Open Access Research Article Article ID: IJOCS-5-138

    The correlation between temporomandibular disorders, atypical swallowing and dyslalia

    Alessandro Marchesi, Daniele D’Apote, Anna D’Apote*, Riccardo Ciancaglini and Laura Strohmenger

    Background: Temporomandibular disorders are pathological conditions which involve temporomandibular joint. Their etiopathogenesis is multifactorial. Therefore it’s interesting to analyse their correlation with other structures of the oral cavity such as tongue. The context and purpose of the study: to investigate the eventual correlations between temporomandibular disorders and atypical swallowing and between temporomandibular disorders and dyslalia in adult subjects. It is also studied the association between atypical swallowing and dyslalia in temporomandibular disorders and in healthy patients. 

    Main findings: this study shows that the prevalence of atypical swallowing in the group with TMD is greater than in the group without TMD. These results suggest the presence of atypical swallowing could be used to detect an increased risk of temporomandibular disorders. 

    Results: the prevalence of temporomandibular disorders among subjects with or without atypical swallowing is respectively 67.7% and 46.7%, being statistically significant. The prevalence of temporomandibular disorders among subjects with or without dyslalia is respectively 62.5% and 48.9%, resulting not statistically significant. The prevalence of dyslalias in subjects with atypical swallowing is 28.6% in the group with temporomandibular disorders and 30.0% in the group without temporomandibular disorders. Therefore our study confirms the association between atypical swallowing and dyslalia, regardless of the fact that the treated patients were affected by temporomandibular disorders.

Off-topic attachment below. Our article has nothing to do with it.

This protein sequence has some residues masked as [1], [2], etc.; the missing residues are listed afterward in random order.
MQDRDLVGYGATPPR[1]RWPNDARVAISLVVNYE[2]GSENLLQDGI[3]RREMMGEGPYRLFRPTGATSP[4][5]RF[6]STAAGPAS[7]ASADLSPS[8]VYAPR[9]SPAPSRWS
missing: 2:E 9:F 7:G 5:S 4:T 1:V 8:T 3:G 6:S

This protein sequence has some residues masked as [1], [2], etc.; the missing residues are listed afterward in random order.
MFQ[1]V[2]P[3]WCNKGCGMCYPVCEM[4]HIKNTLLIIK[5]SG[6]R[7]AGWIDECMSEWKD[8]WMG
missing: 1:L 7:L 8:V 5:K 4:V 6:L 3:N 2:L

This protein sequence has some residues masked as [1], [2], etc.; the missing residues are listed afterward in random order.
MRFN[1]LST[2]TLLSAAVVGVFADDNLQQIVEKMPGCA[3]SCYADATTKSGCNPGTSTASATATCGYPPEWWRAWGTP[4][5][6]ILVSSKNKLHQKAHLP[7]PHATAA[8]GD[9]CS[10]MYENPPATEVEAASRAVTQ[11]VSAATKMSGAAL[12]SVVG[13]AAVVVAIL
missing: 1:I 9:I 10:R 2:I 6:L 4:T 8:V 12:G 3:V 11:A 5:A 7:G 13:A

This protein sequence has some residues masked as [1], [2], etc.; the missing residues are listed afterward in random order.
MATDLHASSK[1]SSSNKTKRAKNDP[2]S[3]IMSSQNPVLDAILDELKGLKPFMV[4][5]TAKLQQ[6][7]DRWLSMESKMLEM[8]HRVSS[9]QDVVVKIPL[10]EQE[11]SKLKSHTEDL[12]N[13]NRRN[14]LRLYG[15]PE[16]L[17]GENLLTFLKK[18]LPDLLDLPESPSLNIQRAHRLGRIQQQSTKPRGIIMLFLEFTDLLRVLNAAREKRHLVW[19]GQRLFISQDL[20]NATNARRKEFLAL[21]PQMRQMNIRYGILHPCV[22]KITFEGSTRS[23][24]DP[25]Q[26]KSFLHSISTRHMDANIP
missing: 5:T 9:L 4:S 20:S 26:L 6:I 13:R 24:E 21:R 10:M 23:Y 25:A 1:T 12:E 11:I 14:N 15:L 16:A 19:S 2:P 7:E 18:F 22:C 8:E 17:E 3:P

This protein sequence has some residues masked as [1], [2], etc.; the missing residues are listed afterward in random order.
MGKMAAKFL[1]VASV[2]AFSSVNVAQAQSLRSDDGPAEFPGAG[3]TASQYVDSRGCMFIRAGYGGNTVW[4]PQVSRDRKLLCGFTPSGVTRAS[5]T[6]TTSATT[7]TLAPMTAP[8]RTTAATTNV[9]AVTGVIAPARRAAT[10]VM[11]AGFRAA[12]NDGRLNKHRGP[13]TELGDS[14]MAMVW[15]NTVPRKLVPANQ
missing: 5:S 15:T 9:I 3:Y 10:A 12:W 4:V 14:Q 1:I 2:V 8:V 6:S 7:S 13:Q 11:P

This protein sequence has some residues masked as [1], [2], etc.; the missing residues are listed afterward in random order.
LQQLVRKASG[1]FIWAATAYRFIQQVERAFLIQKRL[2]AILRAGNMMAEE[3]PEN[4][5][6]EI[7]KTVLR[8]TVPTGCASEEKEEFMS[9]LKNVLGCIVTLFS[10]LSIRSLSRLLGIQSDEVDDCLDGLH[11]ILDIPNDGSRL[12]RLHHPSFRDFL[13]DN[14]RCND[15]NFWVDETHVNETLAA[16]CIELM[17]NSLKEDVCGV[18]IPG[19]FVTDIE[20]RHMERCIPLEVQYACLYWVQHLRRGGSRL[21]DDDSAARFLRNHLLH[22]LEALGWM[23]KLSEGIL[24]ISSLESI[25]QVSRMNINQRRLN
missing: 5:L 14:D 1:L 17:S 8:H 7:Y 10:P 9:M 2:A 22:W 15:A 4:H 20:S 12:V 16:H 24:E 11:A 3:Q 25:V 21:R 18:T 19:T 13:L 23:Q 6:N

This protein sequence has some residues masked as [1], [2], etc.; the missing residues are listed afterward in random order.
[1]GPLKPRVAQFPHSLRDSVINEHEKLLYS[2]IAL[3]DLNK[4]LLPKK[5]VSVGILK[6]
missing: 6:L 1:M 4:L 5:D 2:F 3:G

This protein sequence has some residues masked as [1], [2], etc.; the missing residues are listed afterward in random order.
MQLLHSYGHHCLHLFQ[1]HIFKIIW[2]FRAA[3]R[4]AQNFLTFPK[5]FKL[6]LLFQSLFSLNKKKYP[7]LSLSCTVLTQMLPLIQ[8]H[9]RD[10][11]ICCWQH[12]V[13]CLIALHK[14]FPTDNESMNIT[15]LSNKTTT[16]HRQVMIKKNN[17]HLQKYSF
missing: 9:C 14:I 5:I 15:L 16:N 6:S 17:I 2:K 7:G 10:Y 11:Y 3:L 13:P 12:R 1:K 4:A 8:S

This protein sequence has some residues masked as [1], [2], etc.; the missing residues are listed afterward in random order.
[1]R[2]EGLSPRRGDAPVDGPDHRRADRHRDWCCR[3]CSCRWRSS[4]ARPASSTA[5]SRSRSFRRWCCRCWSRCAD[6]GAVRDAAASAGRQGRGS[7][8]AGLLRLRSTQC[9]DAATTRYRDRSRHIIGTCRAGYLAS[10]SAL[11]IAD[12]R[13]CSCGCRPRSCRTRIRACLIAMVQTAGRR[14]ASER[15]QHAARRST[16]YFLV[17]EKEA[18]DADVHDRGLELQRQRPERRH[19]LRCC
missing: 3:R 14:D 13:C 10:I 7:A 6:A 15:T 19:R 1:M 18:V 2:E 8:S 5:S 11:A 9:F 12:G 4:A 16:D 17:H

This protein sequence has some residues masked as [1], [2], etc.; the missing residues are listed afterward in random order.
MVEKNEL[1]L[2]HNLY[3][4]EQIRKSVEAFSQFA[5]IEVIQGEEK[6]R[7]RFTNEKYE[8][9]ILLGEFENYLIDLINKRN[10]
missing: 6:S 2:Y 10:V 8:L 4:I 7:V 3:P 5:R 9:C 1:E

Conclusion: To our knowledge, this is the first study that investigates the existence of associations between temporomandibular disorders and tongue position in swallowing and phono-articulation in the adult population.  

    Brief summery: an observational case-control study was conducted. The total sample consisted of 100 adult subjects with temporomandibular disorders and 100 healthy adult subjects. All patients underwent a gnatology test, using Helkimo disfunction index, a phonemic test linked to evaluation of spontaneous speech for dyslalias and they eventually underwent a swallowing test. Comparison between groups with and without TMD was made using the chi-square test or Fisher’s exact test or test-parametric Mann-Whitney. Significance values p less than 0.05 were considered statistically significant. 

    Any potential implications: this study provides the basis for conducting further longitudinal studies to clarify the nature of the inter-relationships examined. 


    Published on: Mar 12, 2019 Pages: 10-14

    Full Text PDF Full Text HTML DOI: 10.17352/2455-4634.000038
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